Art / Fine art and design / iran

This Week’s Radio Show – The Spirit of Oil


The Spirit of Oil


Iranian youth piecing together documents shredded by the CIA after the storming of the Embassy


Oil spring

emily johns shah carriage-205031-full

The Iranian sufragette Mrs Jahangir whom history forgot, as told by Johns in the interview

In Drawing Paradise on the ‘Axis of Evil‘ artist Emily Johns exhibits the poetic and topical lino-cut and watercolour results of two peace delegation visits to Iran, one in 2006 and the other 2013.

Johns is also co-editor of the pacifist magazine Peace News a magazine with a history dating back to its first publication in 1936. In this week’s show she explains how the trips were arranged and what they entailed and gives the back story of some of the works in her current solo exhibition.

Johns is showing in her home town at Hastings Art Forum and is accompanied by a programme of important Iranian film and live poetry at the Hastings Art Forum, St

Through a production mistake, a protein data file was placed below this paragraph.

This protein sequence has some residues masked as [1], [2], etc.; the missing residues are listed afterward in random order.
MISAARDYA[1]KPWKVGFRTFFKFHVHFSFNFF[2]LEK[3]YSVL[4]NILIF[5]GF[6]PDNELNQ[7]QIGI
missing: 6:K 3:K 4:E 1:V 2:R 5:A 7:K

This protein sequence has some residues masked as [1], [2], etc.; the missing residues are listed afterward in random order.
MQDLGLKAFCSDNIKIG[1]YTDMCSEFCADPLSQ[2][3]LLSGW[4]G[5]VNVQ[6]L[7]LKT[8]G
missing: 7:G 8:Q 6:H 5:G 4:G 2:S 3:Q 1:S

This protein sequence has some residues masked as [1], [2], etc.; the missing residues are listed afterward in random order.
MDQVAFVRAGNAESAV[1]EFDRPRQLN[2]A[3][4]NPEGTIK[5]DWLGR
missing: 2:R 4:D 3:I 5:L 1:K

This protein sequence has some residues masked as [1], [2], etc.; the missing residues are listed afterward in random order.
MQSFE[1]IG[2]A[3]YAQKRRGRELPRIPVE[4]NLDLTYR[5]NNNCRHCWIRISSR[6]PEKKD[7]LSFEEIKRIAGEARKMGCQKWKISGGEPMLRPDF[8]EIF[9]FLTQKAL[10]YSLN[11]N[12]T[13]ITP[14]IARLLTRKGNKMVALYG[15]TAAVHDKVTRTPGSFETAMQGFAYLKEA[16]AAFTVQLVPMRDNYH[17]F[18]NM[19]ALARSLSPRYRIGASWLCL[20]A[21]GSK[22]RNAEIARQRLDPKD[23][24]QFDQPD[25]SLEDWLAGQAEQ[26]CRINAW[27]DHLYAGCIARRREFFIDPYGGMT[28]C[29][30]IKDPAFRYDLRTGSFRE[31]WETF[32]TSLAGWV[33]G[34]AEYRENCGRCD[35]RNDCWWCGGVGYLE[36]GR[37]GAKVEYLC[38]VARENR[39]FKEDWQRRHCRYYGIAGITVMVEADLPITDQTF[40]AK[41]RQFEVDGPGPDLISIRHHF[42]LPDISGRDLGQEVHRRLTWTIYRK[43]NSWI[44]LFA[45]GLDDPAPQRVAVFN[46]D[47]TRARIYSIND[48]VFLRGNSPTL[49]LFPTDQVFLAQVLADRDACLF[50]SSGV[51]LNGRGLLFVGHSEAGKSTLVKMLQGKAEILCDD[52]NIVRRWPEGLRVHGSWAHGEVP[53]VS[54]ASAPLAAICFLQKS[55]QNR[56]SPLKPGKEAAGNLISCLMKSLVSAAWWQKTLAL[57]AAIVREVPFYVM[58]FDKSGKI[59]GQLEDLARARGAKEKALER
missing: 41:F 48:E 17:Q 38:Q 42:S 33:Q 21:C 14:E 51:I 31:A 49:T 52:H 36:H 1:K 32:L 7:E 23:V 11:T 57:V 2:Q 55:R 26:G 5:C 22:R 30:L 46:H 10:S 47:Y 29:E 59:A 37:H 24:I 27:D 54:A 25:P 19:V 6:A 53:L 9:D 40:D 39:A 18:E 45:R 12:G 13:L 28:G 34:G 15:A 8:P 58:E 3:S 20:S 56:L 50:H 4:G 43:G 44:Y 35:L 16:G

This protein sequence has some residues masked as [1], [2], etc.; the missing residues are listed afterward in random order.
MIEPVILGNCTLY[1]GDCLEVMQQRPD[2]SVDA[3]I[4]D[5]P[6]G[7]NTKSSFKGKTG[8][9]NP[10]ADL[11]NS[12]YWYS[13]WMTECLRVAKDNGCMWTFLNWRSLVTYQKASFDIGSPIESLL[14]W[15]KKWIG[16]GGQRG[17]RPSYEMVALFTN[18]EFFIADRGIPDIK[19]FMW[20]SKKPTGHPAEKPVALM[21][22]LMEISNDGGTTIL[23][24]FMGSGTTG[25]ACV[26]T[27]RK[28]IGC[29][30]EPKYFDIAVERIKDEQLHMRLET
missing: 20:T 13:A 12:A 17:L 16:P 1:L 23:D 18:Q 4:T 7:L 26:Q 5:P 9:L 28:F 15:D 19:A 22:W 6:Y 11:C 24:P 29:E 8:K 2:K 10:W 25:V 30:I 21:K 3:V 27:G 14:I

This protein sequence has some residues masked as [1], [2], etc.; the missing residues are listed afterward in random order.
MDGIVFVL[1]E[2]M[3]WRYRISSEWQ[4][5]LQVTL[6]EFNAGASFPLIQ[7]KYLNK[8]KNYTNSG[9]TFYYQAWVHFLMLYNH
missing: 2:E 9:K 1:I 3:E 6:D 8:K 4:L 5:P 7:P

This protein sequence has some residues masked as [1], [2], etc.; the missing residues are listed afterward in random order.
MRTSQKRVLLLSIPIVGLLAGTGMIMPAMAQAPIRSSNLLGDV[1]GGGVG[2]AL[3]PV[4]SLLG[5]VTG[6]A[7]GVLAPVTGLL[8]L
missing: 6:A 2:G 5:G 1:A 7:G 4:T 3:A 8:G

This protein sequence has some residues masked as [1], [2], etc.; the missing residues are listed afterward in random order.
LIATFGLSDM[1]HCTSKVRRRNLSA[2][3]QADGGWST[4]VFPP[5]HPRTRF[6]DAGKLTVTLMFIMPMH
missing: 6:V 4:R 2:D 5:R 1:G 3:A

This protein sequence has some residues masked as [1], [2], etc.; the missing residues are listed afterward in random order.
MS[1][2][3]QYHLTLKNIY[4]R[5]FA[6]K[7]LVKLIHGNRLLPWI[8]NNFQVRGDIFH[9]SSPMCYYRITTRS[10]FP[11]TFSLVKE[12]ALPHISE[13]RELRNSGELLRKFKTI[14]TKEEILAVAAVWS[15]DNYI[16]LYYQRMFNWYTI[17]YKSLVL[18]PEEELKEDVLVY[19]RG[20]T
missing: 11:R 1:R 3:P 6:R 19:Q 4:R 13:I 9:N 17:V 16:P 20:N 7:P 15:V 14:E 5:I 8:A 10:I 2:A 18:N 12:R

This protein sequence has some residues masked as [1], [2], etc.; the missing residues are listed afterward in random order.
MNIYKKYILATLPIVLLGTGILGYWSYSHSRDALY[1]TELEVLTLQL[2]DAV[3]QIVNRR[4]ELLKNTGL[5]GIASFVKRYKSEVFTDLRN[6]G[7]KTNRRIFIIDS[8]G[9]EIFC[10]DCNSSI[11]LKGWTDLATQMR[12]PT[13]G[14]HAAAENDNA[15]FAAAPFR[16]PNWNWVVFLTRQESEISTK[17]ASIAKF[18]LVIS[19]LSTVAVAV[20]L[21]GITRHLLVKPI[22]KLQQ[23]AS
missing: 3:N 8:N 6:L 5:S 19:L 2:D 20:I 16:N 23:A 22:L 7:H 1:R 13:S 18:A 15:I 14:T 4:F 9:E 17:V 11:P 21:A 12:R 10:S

Leonards on Sea, July 4-16th July.

The works range from detailed lino-cuts to quickly made pencil and water colour sketches done during her road trips through Iran, a trip whose itinerary was steered by an intense series of meetings with community groups, youth and clergy arranged for the peace delegation trip.

What’s interesting about John’s work, aside from the obvious style and delivery, is her choice subject matter, and the dream-like quality of certain works. Johns uses her imagination freely to interpret the meaning behind the stories and give them physical form. Her exhibition of lino prints about the history of British/Iranian relations over the last century involve the export of tobacco, the wearing of tutus, Western coups in the Middle East and the use of chemical weapons.

In this week’s episode we discuss with Johns her art work, her travels and writing and hear the most interesting stories uncovered by her in her research, the most interesting of which is the story of the sufragette Mrs Jahangir who threw herself in front of the Shah’s carriage, soon before Persia turned over to a constitutional monarchy, and of which nothing more is known.